Debtor Partridge Knolls, Inc., is a corporation wholly owned by John Novak, a real estate developer. The corporation was formed to develop a residential project in Novato, California.      In the fall of 1984, the debtor contracted to purchase the real property to be developed for $3.7 million. Through an intermediary, the debtor obtained a loan commitment of $8.5 million for acquisition and construction from defendant Continental Savings of America. A senior official at Continental apparently agreed to allow the debtor to recover its $600,000.00 down payment from the loan proceeds by authorizing a payment of $370,000.00 to an alter ego of Novak and allowing the debtor to pad contractor billings for the rest. It appears that this official may have received a kickback from Novak of $170,000.00.      Just before the loan was to fund, Continental informed Novak that the $600,000.00 down payment which Continental thought the debtor was putting into the project was not enough. Novak agreed to give a deed of trust to a parcel of his real property as additional collateral, and on December 31, 1984, the first $3.5 million was funded.      In August, 1985, bank examiners discovered the $370,000.00 payment to Novak. Continental called in Novak and demanded that he return it or give additional security as if it was just learning of the matter for the first time, although there is evidence that knowledge of the payment had extended to the highest officers of Continental. Novak refused, charges and countercharges were made, and a lawsuit followed in which Continental accused Novak of fraud and Novak accused Continental of acting in bad faith. A few days after the lawsuit was filed, on October 30, 1985, the debtor filed the first of its two Chapter 11 petitions.      In late 1985, the parties negotiated a full settlement of their disputes. The settlement gave Novak approximately seven months to find a buyer for the project, after which Continental was entitled to have delivered and recorded a deed in lieu of foreclosure placed with an escrow holder. Continental agreed to pay the project creditors, release the additional security it obtained from Novak, release all claims against Novak and his corporations, and pay Novak $380,000.00. The agreement provided that the Chapter 11 proceedings would be dismissed, and they in fact were dismissed on December 20, 1985.      The project was not sold and the deed in lieu was recorded on October 3, 1986. On September 10, 1987, the debtor commenced these Chapter 11 proceedings. By the instant action, it seeks to avoid the transfer of the project pursuant to section 548(a) of the Bankruptcy Code.      The Court has previously ruled that the transfer took place within one year before the date of the filing. The issue now before the Court is whether the debtor received a reasonably equivalent value for the transfer as required for recovery pursuant to section 548(a)(2)(A).      Although the parties hotly dispute the value of the property on the date of the transfer and the amount of the indebtedness forgiven by Continental on that date, the Court finds from a review of all the evidence before it that the property was worth $7,034,000.00 and that Continental forgave principal and interest due on the loan at that time in the amount of $6,479,000.00.      Based on the above finding, the debtor would argue that it is entitled to a judgment in excess of $500,000.00. However, the Court finds that under the facts and circumstances of the case the debtor received reasonably equivalent value and is therefore entitled to no further recovery on its complaints.      Ordinarily, transfers which benefit third parties are not made for fair value insofar as the debtor is concerned. Matter of Christian and Porter Aluminum Co. (9th Cir.1978) 584 F.2d 326, 337. However, transfers to third parties may be considered as fair value to the debtor where the debtor is the alter ego of the transferee or there is an identity of interest between the debtor and the transferee. Williams v. Twin City Company (9th Cir. 1958) 251 F.2d 678, 681; Rubin v. Manufacturers Hanover Trust Co. (2nd Cir. 1981) 661 F.2d 979, 991; In re Royal Crown Bottlers of North Alabama (Bkrtcy.N.D.Ala.1982) 23 B.R. 28, 32. As the court in Rubin noted, the test is whether the creditors of the debtor's estate have been harmed by the transfer.      Of the $880,000.00 in unsecured debt scheduled by the debtor, at least $784,000.00 resulted from claims originally made only against Novak and his wife personally. The largest debt, a judgment in favor of First National Bank of Marin for $466,000.00, resulted from a suit brought only against Novak and his wife; Novak stipulated to a judgment which included Partridge Knolls, Inc. as a judgment debtor as an inducement to the bank to reach a stipulation. The second largest debt, for $318,000.00, is based on a personal note of the Novaks. In addition the debtor's business counsel, who has a claims for $60,000.00, made it clear from the way he phrased his statements that Novak is his client, notwithstanding that his bills may be a charge against the debtor. All of these creditors benefitted just as much from transfers to the Novaks as they did from transfers to the debtor. In addition, the holder of a large scheduled priority tax claim has stipulated that the claim is against the Novaks personally and not the debtor. From these facts, the court has no difficulty in finding that Novak considered the debtor his alter ego, even to the extent of allowing it to stipulate to a judgment on his personal debt. The Court concludes that all of the consideration paid by Continental as part of the settlement should be considered in determining if the debtor got fair value.      While the Court understands that a separate project owned by another Novak corporation was involved in the settlement,the Court cannot ignore the fact that through the settlement Novak obtained both the reconveyance of the property he put up to satisfy Continental's concerns about his commitment to Partridge Knolls project and $380,000.00 in cash. Since the reconveyed property was put up in lieu of several hundred thousand dollars demanded by Continental, and since the debtor has offered no evidence to the contrary, the Court finds that Novak received enough value on account of Partidge Knolls to offset the difference between the market value of the project and the debt owed on it.      Even if the additional consideration given to Novak is not attributed to the debtor, it would not be entitled to prevail on the facts as found by the Court. "Reasonable equivalent value" as used in section 548(a)(2)(A) does not necessarily mean appraised value as that value is determined in an arm's-length transaction, but rather should be value as determined in light of all of the circumstances. 4 Collier on Bankruptcy (15th Ed.), p. 548-108; In re Robinson (Bkrtcy.N.D.Ill.1987) 80 B.R. 455, 460; In re Smith (Bkrtcy.W.D.N.C.1982) 24 B.R. 19, 23. The Court may take the fact that a transfer was made as part of a good faith settlement of a dispute into account in determining if there was reasonably equivalent value. Mayors v. C.I.R. (9th Cir.1986) 785 F.2d 757, 761; In re Sorlucco (Bkrtcy.D.N.H.1986) 68 B.R. 748, 753; In re Ward (Bkrtcy.D.S.D.1984) 36 B.R. 794, 799. In light of all the circumstances, the Court finds that the debtor received reasonable equivalent value even disregarding the consideration which flowed to Novak.      The debtor asserts that the giving of the deed in lieu of foreclosure was a disguised mortgage, and asserts this as an independent ground for relief. While it was probably not wise for Continental to use this method of obtaining title to the project, it is clear and the Court finds that the fair market value of the property does not exceed the amount the debtor would be deemed to owe if the indebtedness still existed, together with thecost of improvements made by Continental and reasonable costs of sale. Accordingly, the legal dispute as to whether there was a disguised mortgage is moot.      For the foregoing reasons, the debtor shall take nothing by its complaints. Counsel for Continental shall submit an appropriate form of judgment. Pursuant to FRCP 52(a) and Bankruptcy Rule 7052, this memorandum constitutes the Court's findings and conclusions.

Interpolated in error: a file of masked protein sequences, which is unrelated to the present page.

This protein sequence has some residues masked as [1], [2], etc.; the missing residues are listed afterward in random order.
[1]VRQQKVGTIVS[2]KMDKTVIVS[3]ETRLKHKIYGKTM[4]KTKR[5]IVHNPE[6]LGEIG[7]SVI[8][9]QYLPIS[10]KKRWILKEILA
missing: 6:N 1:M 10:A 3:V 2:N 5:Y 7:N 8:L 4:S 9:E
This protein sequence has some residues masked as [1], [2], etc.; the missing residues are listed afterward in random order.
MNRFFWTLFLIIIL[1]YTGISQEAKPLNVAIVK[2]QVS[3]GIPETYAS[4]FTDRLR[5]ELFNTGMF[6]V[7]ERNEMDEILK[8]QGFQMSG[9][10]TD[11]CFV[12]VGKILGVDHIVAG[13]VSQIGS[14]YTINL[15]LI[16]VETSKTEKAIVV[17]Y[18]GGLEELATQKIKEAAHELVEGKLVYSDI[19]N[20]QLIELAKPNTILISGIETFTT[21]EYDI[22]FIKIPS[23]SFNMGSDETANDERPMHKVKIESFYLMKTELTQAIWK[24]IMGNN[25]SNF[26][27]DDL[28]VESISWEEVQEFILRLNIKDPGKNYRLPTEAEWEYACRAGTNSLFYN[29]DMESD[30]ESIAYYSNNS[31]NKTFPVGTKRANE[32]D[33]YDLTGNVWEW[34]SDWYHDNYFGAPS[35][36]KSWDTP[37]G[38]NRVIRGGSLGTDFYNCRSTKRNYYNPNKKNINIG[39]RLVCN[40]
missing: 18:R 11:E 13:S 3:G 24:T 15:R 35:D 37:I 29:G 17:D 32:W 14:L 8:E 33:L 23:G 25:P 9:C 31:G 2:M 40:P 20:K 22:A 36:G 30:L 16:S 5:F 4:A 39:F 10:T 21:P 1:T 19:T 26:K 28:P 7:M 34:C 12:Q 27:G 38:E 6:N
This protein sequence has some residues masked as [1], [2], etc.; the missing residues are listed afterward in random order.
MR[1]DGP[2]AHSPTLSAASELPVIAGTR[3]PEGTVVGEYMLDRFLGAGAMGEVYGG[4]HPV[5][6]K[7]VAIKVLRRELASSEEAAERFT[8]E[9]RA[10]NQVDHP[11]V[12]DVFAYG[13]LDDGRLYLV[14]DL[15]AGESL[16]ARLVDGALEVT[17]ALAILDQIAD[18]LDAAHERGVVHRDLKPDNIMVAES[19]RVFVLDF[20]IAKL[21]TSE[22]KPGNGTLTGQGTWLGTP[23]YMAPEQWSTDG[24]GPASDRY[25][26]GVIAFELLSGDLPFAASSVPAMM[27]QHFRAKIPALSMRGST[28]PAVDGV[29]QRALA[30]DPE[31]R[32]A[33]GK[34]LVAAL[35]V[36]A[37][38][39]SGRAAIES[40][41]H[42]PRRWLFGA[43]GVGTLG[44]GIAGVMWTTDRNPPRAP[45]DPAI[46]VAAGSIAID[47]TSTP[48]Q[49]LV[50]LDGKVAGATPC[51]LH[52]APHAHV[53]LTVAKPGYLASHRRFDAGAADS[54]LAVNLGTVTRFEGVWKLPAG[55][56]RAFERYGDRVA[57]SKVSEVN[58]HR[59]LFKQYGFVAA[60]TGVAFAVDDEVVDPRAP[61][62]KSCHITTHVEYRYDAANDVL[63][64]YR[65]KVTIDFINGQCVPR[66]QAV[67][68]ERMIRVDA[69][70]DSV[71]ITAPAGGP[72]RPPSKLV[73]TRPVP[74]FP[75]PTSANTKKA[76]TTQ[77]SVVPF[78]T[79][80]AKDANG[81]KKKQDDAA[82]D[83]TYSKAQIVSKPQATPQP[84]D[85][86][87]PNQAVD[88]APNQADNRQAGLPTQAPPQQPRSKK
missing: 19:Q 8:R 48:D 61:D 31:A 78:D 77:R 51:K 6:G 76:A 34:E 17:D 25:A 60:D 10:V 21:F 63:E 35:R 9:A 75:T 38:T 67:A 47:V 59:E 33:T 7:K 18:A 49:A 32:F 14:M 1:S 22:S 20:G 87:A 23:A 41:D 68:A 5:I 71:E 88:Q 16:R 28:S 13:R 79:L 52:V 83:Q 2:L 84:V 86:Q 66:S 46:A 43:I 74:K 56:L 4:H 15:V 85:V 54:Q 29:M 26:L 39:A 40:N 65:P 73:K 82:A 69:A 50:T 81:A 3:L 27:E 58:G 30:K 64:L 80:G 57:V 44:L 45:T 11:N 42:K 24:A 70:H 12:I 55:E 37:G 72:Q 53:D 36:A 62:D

Dated: July 28, 1988                                                                              _____________________                                                                                                                      Alan Jaroslovsky                                                                                                                      U.S. Bankruptcy